Engine Performance Warning Signs
When your vehicle experiences failure, it can be difficult to pinpoint exactly from where the issue is stemming. The major systems in your vehicle generally exhibit unique warning signs which act of signs of failure. Whether the issue is stemming from your shocks or struts, electrical system, brakes or heating and cooling system, knowing what to look and listen for will help you get the issue resolved quickly and with the minimum amount of inconvenience.
As the performance of your engine starts to diminish, the system might exhibit warning signs that are unique. Understanding these signs will assist you in identifying when they occur and what to do when it happens. Remember that your engine is an extremely complicated system and, as such, requires preventative maintenance. Keep your engine properly tuned up for maximum performance.
Check Engine Light Activates
An activated check engine light is a powerful tool that is designed to inform you of potential engine trouble. This light generally illuminates when detecting engine issues stemming from loss of power. These issues range in type, severity and implications to your vehicle. If your check engine light activates, we recommend getting an engine diagnostic service to determine the issue.
If you do not have your own diagnostic equipment, your local Pep Boys offers a free code pull. If you know how to use an engine scanner, write down your fault code and bring it with you when you speak to your technician.
If your check engine light is flashing, we recommend stopping driving immediately and calling for a tow. A flashing light indicates that something potentially serious could be occurring within one of your vehicle's systems. Stay on top of all of the systems in your vehicle by decoding your dashboard.
Loss of Power
Most gas-powered vehicles are designed with an internal combustion engine. These car engines use a four-stroke combustion cycle to convert gasoline into the power needed to make your vehicle move. The four strokes are the intake stroke, compression stroke, combustion stroke and exhaust stroke. The loss of power you are experiencing could be stemming from a hiccup from any one of these four steps (strokes) in the combustion process.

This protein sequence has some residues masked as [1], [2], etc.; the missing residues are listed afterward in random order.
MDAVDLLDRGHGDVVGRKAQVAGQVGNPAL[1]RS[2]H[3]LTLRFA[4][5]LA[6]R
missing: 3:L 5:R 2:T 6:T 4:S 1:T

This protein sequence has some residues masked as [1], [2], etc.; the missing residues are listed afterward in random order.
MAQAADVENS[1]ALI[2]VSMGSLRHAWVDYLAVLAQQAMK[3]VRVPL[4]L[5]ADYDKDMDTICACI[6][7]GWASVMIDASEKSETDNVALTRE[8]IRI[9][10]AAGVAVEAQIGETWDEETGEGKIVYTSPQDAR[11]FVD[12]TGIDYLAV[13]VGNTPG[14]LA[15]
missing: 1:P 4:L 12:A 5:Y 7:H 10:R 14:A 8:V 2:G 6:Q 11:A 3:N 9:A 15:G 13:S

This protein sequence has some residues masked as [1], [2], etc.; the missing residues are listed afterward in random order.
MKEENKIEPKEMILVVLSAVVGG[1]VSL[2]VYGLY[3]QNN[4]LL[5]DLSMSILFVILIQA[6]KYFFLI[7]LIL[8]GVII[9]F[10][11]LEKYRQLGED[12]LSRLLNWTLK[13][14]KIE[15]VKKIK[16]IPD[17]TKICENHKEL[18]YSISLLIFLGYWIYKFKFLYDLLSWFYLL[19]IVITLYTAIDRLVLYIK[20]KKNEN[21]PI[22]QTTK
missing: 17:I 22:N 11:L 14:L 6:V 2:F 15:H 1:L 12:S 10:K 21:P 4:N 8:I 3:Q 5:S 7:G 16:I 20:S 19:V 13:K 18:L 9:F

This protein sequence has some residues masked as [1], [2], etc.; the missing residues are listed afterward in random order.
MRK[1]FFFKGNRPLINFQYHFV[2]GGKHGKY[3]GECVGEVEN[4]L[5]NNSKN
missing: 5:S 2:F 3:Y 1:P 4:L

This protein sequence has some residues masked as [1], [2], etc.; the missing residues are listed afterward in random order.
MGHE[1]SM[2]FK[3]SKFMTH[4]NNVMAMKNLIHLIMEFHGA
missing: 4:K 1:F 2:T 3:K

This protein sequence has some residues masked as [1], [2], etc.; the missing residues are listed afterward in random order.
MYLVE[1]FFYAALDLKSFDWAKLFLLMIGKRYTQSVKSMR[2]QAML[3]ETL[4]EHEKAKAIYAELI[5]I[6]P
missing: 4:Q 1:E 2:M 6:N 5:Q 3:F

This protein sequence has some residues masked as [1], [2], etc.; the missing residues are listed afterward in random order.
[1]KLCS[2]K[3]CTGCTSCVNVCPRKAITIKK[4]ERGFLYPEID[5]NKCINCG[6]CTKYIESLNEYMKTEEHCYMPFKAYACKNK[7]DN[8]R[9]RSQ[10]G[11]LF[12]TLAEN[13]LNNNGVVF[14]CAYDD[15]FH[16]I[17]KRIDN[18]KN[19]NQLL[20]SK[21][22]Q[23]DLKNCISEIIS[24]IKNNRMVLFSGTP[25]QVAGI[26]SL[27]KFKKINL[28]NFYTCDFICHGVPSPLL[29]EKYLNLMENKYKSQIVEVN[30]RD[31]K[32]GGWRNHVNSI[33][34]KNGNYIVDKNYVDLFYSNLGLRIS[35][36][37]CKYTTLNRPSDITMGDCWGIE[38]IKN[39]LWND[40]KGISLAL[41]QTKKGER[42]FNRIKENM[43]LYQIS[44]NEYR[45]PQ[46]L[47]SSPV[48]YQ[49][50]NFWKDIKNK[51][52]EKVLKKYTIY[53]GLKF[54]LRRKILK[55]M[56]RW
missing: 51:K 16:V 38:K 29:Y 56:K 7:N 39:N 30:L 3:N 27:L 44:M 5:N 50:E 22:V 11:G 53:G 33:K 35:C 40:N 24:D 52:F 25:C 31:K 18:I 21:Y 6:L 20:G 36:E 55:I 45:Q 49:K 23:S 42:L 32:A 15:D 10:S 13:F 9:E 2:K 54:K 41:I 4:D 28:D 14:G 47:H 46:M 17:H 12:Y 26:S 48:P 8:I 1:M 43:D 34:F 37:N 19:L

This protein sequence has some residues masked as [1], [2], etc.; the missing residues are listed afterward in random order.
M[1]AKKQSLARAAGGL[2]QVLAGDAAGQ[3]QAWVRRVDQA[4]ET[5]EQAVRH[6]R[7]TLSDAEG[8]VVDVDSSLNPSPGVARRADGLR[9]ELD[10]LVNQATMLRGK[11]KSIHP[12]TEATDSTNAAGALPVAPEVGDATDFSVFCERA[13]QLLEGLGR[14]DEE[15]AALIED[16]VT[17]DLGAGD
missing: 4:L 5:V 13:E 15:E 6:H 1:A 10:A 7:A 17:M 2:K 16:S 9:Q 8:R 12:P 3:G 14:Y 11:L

Gas Mileage Drop-off
If you notice the distance your gas tank takes you is not what it used to me, it could be an indication that there is an issue in the compression stroke of your engine. In this instance, using a fuel cleaner, or having a fuel system service performed, may clear up the issue. Depending on how long it has been, it might be worth considering a tune-up. If these two recommendations do not help the gas mileage front, having an engine diagnostic performed might provide you with the information and options you are looking for to correct the issue.
Knocking, backfiring, hissing, spitting and popping are all sounds we do not want to hear when we start our vehicles. These noises can occur when there is an abnormality in the combustion flow. If you are hearing engine knocking, popping, spitting or your vehicle backfires, have it serviced ASAP.
Many of us who has learned to drive on a manual transmission understand the nature of an engine stall. For those who are unfamiliar, when the clutch pedal and gas pedal are not engaged at the right speed, your car will stop and require a restart – a most frustrating and embarrassing event… especially in traffic.
The frequency of stalling for an automatic transmission is far less common and generally serves as an implication that something is wrong with an engine component. This “wrong” can vary but is usually due to the intake stroke not receiving the right spark or air/fuel mixture. If your manual transmission is stalling (and that stall is not due to human error – don’t worry, it happens to the best of us) or your automatic transmission is stalling, have it seen by a professional as soon as possible. This stalling can lead to greater issues and the fix might be as simple as having a tune-up performed.
When the exhaust stroke of your internal combustion engine is starting to fail, it could give off a noxious odor from the exhaust. Much like the familiar sounds of imminent failure, this odor is a tip-off that your vehicle needs attention from a professional.
Engine Continues to Run after Ignition is Turned Off
This occurrence, also known as run-on and dieseling, is most common with high-performance vehicles and usually happens when the octane in the gas is incorrect. Other culprits could be a failing solenoid or an over-active carburetor. If this is happening with your vehicle, your local Speed Shop will have the answers you need to get your vehicle back to maximum performance.
Rough Running Engine
If your engine is running or idling rough the fix might be as simple as a tune-up. The most common cause of a rough running engine is clogs in the system or old spark plugs. Other issues could be an incorrect octane in the gasoline or a low battery.